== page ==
Here’s a letter I recently wrote to the president of Office Max. Still waiting for a reply!
January 2, 2007
Mr. Sam K. Duncan
Chairman and CEO
Office Max Corporation
263 Shuman Blvd.
Naperville, IL 60563
Dear Mr. Duncan,
Most customers have little recourse against large corporations. I, on the other hand, having published three business books, have a decent following, and make my living speaking to audiences all over the world about sales and customer service. Ironically, OfficeMax has recently provided me with some excellent content for my next book, called “how not to deal with customers.”
I have been a loyal OfficeMax customer for years. Even though the local Staples and Office Depot stores are equidistant from my office, we have literally purchased all of our office furniture, equipment, supplies, and technology from OfficeMax. Having spent hundreds of dollars per month, sometimes thousands, I should add that we have never had a problem.
Therefore, when it was time to buy a digital camera for my daughter for Christmas, the first place I thought of was my beloved OfficeMax (store #1122).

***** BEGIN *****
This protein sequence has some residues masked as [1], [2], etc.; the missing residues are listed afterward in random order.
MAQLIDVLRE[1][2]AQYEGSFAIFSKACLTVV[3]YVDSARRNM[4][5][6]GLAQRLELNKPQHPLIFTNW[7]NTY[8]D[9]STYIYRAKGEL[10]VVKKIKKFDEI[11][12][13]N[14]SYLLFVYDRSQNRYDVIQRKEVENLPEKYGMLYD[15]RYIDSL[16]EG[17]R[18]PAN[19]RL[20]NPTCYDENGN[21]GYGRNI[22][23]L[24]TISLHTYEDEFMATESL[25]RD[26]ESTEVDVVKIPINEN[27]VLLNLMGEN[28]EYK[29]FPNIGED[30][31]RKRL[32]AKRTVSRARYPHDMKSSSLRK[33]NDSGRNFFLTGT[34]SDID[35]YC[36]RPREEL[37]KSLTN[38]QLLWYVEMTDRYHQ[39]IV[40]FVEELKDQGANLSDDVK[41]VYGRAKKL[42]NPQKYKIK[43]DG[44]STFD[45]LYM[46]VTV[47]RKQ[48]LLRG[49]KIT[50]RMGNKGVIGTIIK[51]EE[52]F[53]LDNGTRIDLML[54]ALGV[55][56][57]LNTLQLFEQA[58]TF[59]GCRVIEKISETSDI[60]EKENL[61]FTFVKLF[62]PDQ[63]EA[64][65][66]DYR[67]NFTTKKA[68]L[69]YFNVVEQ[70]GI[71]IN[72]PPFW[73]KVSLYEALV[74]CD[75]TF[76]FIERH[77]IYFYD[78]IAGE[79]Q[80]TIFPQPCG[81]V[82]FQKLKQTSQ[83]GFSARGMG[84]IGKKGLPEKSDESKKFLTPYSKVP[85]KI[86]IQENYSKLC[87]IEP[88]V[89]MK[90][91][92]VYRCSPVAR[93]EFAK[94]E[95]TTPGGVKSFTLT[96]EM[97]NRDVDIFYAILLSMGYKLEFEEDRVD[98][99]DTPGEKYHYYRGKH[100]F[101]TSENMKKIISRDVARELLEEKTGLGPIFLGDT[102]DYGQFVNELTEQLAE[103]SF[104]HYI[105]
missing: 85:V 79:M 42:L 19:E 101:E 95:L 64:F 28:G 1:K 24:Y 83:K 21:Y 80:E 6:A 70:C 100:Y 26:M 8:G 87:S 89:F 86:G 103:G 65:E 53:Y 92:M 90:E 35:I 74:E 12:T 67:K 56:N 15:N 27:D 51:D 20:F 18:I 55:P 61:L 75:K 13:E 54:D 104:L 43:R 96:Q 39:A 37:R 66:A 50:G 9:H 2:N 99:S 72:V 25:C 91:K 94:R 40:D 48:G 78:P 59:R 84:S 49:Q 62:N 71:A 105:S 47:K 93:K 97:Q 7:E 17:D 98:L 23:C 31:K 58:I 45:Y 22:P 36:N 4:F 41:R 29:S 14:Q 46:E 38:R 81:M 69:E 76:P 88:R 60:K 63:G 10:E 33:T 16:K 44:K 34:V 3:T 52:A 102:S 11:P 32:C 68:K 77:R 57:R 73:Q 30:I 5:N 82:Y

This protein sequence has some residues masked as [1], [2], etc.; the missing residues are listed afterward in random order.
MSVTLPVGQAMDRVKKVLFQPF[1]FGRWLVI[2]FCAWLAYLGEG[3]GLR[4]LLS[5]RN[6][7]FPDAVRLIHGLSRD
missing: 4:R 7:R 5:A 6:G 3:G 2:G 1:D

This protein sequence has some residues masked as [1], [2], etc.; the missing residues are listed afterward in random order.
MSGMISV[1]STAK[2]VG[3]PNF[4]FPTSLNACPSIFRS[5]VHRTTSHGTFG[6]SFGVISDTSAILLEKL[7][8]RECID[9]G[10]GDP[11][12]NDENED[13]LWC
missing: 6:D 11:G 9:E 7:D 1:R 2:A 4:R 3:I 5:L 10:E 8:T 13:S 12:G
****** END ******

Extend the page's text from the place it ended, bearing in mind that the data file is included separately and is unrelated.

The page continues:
Before purchasing I asked, “What is your return policy on these cameras?” The answer was, “You have 14 days after Christmas.”
When I unboxed the camera, I’m no digital expert, but I am fairly adept at detecting poor quality. So, I carefully packaged everything back in the box and drove back to the store.
“Do you have your receipt?” the clerk asked. I did. She quickly radioed a manager who came over. He asked, “Why are you returning this?” I explained that when I got the camera home, it was clear that it was not the quality I expected. “You can’t return a digital camera once it has been opened,” the manager on duty said. I explained that the other manager (not there at the time) told me, “You have 14 days after Christmas.”
This is where the story gets interesting.
“It doesn’t matter what you were told,” he explained. “Our policy states that a digital camera that has been opened can only be exchanged for the same item if the original is defective.” “Where does it say that,” I asked. He told me that it was printed on the back of the receipt.
The manager dug in and took the position, “There’s nothing further I can do.”
When I asked for the CEO’s name and address, the manager relented and offered a store credit in the form of a gift card…mostly to get rid of me. He was obviously not happy with the outcome, and he even went on to explain that OfficeMax would probably lose money by breaking policy.
Like most customers, I have better things to do than argue with an indignant OfficeMax store manager on the day before Christmas Eve. If he had just issued the credit back on my American Express card, I would have happily continued down the path of purchasing everything from OfficeMax.
Maybe your store # 1122 should have an “easy” button.
Thank you for the time.
Thomas A. Freese